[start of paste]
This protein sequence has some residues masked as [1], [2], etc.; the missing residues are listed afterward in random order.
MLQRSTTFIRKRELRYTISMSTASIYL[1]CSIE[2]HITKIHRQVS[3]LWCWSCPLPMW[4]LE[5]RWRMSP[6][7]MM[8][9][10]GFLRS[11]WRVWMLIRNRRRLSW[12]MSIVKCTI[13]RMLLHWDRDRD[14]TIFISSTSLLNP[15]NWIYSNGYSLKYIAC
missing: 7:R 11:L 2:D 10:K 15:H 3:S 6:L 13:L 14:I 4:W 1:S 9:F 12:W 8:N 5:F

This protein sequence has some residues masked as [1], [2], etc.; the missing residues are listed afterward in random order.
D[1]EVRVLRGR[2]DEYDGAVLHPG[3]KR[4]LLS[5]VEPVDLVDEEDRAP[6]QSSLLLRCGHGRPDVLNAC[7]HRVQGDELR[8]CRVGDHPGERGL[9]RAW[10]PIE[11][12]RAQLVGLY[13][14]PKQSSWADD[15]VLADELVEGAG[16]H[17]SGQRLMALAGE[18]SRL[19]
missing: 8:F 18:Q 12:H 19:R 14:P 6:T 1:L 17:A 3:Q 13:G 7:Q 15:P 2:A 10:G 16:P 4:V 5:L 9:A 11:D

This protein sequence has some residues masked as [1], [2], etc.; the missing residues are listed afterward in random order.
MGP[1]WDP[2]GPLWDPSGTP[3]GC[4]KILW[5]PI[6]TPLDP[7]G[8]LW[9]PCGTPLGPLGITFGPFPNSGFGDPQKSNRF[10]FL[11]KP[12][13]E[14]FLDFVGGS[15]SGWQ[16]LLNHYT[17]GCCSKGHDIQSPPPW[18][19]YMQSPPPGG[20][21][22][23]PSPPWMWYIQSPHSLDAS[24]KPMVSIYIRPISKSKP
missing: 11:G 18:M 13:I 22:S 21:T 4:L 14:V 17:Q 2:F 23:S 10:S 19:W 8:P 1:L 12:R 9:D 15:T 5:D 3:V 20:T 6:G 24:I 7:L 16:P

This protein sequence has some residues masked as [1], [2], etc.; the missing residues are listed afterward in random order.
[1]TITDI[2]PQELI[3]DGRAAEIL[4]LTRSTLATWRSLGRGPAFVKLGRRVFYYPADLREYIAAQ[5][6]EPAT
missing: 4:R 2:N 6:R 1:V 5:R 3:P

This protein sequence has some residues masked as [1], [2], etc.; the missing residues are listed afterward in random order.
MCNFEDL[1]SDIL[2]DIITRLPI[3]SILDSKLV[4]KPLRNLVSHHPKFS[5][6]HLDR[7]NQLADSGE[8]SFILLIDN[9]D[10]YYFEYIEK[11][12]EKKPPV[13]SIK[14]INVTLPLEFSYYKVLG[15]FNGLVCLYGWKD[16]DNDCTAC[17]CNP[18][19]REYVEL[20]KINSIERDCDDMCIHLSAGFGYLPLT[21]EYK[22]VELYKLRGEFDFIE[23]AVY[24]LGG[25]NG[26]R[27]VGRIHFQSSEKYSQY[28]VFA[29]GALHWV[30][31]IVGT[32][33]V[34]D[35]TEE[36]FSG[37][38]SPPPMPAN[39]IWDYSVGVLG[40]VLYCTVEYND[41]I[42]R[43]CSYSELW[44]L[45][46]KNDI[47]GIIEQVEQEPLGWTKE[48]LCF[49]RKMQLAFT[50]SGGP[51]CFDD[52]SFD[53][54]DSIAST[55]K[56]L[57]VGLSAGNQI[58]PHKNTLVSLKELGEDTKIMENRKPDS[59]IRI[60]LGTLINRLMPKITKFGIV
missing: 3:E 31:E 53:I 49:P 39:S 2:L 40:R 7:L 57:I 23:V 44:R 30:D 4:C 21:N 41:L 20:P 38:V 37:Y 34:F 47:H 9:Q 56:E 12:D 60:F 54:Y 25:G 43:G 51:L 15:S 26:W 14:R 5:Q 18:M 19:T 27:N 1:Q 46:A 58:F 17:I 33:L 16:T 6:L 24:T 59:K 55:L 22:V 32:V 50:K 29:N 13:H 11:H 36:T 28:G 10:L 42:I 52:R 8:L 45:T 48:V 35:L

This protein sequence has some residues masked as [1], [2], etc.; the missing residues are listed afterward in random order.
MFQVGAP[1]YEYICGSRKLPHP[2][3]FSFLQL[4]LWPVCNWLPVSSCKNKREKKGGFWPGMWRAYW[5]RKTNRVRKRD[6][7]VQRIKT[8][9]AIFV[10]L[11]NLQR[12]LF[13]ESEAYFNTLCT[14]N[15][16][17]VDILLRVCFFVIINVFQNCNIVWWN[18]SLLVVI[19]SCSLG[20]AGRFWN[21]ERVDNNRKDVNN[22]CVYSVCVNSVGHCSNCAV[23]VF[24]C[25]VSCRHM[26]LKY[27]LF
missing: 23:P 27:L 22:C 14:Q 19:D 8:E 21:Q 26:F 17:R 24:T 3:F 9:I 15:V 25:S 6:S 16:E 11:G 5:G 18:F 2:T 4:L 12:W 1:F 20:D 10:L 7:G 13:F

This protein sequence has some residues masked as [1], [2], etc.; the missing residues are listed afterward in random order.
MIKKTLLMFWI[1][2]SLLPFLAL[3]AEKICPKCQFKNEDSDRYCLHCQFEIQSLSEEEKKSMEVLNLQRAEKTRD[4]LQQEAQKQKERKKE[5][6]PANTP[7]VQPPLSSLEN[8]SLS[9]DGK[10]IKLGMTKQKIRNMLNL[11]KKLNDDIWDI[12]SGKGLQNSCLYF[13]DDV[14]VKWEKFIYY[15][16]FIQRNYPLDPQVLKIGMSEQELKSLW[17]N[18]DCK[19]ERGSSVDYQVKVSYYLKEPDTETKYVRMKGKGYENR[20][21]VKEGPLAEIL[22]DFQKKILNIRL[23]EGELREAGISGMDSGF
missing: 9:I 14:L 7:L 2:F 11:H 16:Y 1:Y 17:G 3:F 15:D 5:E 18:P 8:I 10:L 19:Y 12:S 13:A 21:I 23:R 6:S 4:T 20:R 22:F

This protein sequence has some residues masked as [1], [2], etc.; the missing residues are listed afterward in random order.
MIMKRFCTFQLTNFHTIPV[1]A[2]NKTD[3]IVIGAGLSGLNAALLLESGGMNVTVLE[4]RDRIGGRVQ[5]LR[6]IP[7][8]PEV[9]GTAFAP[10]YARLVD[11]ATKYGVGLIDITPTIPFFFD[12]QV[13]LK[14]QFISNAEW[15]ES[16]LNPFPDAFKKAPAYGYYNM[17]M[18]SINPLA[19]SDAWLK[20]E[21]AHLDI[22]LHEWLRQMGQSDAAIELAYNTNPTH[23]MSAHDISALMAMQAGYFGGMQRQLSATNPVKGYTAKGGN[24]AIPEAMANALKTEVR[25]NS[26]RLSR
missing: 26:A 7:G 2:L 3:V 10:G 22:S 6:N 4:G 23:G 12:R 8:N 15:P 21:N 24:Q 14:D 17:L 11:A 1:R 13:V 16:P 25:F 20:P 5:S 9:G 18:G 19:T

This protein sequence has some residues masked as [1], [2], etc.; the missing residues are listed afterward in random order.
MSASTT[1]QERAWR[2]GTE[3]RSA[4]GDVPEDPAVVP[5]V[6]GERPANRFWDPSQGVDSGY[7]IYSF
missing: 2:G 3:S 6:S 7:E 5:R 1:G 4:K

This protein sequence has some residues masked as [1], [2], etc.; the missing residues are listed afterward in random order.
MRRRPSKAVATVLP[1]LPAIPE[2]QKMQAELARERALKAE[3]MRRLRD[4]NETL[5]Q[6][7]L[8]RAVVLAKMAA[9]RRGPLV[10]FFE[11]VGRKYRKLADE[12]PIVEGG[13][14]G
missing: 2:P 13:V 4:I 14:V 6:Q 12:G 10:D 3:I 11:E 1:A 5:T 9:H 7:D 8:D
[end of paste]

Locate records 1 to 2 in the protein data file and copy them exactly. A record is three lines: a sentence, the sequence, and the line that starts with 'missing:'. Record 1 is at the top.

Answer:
This protein sequence has some residues masked as [1], [2], etc.; the missing residues are listed afterward in random order.
MLQRSTTFIRKRELRYTISMSTASIYL[1]CSIE[2]HITKIHRQVS[3]LWCWSCPLPMW[4]LE[5]RWRMSP[6][7]MM[8][9][10]GFLRS[11]WRVWMLIRNRRRLSW[12]MSIVKCTI[13]RMLLHWDRDRD[14]TIFISSTSLLNP[15]NWIYSNGYSLKYIAC
missing: 7:R 11:L 2:D 10:K 15:H 3:S 6:L 13:L 14:I 4:W 1:S 9:F 12:W 8:N 5:F

This protein sequence has some residues masked as [1], [2], etc.; the missing residues are listed afterward in random order.
D[1]EVRVLRGR[2]DEYDGAVLHPG[3]KR[4]LLS[5]VEPVDLVDEEDRAP[6]QSSLLLRCGHGRPDVLNAC[7]HRVQGDELR[8]CRVGDHPGERGL[9]RAW[10]PIE[11][12]RAQLVGLY[13][14]PKQSSWADD[15]VLADELVEGAG[16]H[17]SGQRLMALAGE[18]SRL[19]
missing: 8:F 18:Q 12:H 19:R 14:P 6:T 1:L 17:A 3:Q 13:G 7:Q 15:P 2:A 10:G 16:P 4:V 5:L 9:A 11:D